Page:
Experts advise Legislature on synthetic drug problems

A select committee will discuss its recommendations in December.

Nathaniel Rabuzzi

Minnesota legislators continued ongoing discussions about synthetic drug use in the state at a meeting Wednesday, hearing expert testimony on the use and sale of the drugs.

The experts’ presentations focused on the difficulty of tracking where the drugs originate, how to prosecute offenders and methods of preventing use.

Synthetic drugs are federally outlawed and treated like their drug equivalents, if prosecutors can prove they have similar chemistry and effects.

Young people tend to be attracted to synthetic drugs, especially synthetic forms of marijuana, because they’re cheap, easy to access and seem safe, said Kristin Engebretsen, a clinical toxicologist at Regions Hospital and a
University of Minnesota adjunct associate professor.

“They seem falsely informed that it is safe,” she said at the meeting. “Some of it is just being made in kids’ apartments, in back garages.”

Some experts, including Bureau of Criminal Apprehension Superintendent Wade Setter, said synthetic drugs can be difficult to track because they’re available for purchase online.

“When you have somebody ordering over the
Internet, getting it delivered to their house, there’s virtually no opportunity for [police] interdiction,” he said at the meeting.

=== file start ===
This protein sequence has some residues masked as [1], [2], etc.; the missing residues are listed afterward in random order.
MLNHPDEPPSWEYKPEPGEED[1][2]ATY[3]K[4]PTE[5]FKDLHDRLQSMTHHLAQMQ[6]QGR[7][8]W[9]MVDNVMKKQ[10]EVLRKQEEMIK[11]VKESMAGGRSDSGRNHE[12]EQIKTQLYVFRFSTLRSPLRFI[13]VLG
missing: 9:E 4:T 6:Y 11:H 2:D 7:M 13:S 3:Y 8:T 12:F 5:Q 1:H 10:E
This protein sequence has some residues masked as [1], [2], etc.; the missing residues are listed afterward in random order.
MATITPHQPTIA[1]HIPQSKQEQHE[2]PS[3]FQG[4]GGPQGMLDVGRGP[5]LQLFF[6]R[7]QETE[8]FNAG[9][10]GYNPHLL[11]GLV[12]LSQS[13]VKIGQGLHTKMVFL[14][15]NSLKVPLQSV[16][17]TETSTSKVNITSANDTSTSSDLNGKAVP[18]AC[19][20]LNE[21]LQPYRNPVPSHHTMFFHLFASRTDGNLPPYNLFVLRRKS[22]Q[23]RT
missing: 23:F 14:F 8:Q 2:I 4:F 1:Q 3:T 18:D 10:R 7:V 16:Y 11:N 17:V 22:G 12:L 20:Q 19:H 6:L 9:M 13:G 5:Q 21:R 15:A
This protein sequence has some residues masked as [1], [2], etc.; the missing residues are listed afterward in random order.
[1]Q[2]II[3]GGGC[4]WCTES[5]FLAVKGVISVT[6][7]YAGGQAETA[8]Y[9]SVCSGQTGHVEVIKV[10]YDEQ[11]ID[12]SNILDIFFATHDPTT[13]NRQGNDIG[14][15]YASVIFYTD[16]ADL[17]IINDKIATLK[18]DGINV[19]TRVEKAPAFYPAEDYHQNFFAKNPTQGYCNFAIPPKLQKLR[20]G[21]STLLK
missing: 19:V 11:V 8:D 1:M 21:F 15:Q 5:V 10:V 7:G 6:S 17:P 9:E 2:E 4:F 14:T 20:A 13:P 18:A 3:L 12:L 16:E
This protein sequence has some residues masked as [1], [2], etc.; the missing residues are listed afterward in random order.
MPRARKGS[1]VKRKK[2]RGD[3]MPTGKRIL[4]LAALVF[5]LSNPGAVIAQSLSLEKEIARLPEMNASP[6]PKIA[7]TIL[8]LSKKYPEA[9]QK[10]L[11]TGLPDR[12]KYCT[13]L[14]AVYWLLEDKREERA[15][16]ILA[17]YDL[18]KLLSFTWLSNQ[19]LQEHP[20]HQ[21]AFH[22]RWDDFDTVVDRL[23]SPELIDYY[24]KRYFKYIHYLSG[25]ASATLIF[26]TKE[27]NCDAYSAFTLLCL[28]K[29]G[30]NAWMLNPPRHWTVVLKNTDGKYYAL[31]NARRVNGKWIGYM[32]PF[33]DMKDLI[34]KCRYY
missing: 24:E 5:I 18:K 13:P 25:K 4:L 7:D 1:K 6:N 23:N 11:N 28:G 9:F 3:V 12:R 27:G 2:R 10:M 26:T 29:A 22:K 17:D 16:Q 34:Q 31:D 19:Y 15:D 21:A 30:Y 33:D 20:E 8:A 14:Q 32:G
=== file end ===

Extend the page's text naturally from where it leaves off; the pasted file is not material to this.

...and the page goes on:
When attempting to prosecute synthetic drug offenses, using standard lists of controlled substances doesn’t work because synthetics change formulas quickly and lawmakers can’t keep pace, said Carol Falkowski, founder and CEO of Drug Abuse Dialogues, a Minnesota-based company that offers educational workshops on drug abuse.

“You can’t outlaw what doesn’t exist yet,” she said at the meeting.

Adam Peterson, Prevention Manager at Minnesota Adult and Teen Challenge, an addiction prevention and recovery organization, spoke about education and
prevention initiatives during the meeting.

He said parents and educators need to be involved in the education and prevention processes and that legislation should involve those groups.

Discouraging synthetic drug use can also come from changes in wording, said Rep. Dan Schoen, DFL-St. Paul Park, cautioning committee members against using the phrase “synthetic marijuana” because it could make the drugs appear safe.

“Marijuana does have a different designation in people’s mind than what this is,” he said to the committee members.

The select committee’s chairman, Rep. Erik Simonson, DFL-Duluth, said there may not be a complete solution to the synthetic drug problem, though “we can maybe take bites out of it.”

The Legislature’s Select Committee on Controlled Substances and Synthetic Drugs formed this summer and will meet again in December to discuss the experts’ recommendations and create a report for how to address synthetic drug issues when the 2014 legislative session begins in February.